BJJ vs. Karate: Which Is Better?

December 27, 2021

BJJ and Karate are two separate forms of combat that, on paper, do not share much in common. Karate is one of the best arts when it comes to striking, while BJJ is the same for grappling. But if we set BJJ against Karate, which one is better and why?

BJJ entirely focuses on grappling and ground fighting. There is no striking, but it is very effective for self-defense and MMA. Karate has many styles and forms, out of which most focus on mixing kicks with the punches. The emphasis is on light contact and overwhelming the opponent with speed and precision.

Karate is also very practical for self-defense and MMA, but is it better than BJJ? Keep reading this article to discover all the answers in more detail.

What Is BJJ

BJJ is a grappling martial art that comes from Brazil. Its story begins in the 1920s when the famous judoka, Matsuo Maeda, traveled from Japan to Brazil to teach Judo. His loyal students, Carlos and Helio Gracie, would later use Judo as a base to create their own fighting system.

They moved the emphasis from throws to advanced ground fighting. Together, they developed various new positions, joint locks, escapes, and other moves.

FREE Strength & Conditioning Program To Never Gas Out On The Mats

BJJ built its strong reputation on the streets of Brazil as an efficient system for self-defense. However, it would start to spread outside of Brazil in the early 90s with the birth of modern MMA in the US.

Early UFC events used to be a platform for style vs. style matchups where the main goal was to find out which martial art was the best. Thanks to Royce Gracie, who went on to win 3 UFC tournaments, BJJ emerged as the best.

During his campaign, Royce beat fighters who were often twice as big as he was, and he did in under the limited rules. But more about that later.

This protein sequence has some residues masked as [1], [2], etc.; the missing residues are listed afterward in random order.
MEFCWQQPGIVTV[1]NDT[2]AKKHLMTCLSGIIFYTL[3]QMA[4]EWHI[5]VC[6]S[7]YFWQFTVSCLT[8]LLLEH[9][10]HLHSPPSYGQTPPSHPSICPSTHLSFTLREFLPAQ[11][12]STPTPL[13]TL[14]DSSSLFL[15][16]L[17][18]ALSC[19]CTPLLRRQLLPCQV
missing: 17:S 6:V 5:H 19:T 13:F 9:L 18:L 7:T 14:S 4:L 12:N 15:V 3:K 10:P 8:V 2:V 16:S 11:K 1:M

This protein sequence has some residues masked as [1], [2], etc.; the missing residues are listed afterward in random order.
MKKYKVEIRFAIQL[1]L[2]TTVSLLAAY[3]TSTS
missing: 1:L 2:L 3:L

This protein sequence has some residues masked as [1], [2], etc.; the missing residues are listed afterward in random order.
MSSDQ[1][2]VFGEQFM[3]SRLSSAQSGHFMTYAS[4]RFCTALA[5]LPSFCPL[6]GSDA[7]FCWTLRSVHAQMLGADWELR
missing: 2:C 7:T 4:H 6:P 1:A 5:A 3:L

What Is Karate?

Karate is the most popular martial art that emerged in Japan at the start of the 20th century. There are many styles and forms of Karate, but the emphasis in most is mixing leg and hand strikes with knees and elbows.

Some styles also include the basics of grappling like trips and throws, and some original forms might also teach dirty tactics. The most popular styles of Karate are:

  • Shotokan
  • Kyokushin
  • Goju Ryu
  • Wado Ryu
  • Shito-Ryu

Karate is a versatile striking system designed for self-defense and actual fighting. However, bear in mind that modern practice puts a lot of emphasis on competition. Students spend a lot of time learning to win matches under the “point fighting” rules.

These rules differ a lot from real fighting on the streets, which clearly impacts the image of Karate. On top of that, training includes a lot of katas where students practice techniques alone.

BJJ vs. Karate — What Is The Difference?

BJJ vs. Karate What Is The Difference

BJJ and Karate do not share much in common. In fact, these two differ a lot in just about every aspect of martial arts. Here is all you need to know:

History And Origins

As its name suggests, Brazilian jiu-jitsu comes from Brazil. It emerged in the 1920s when Japanese judoka, Mitsuyo Maeda, came to Brazil to teach Judo.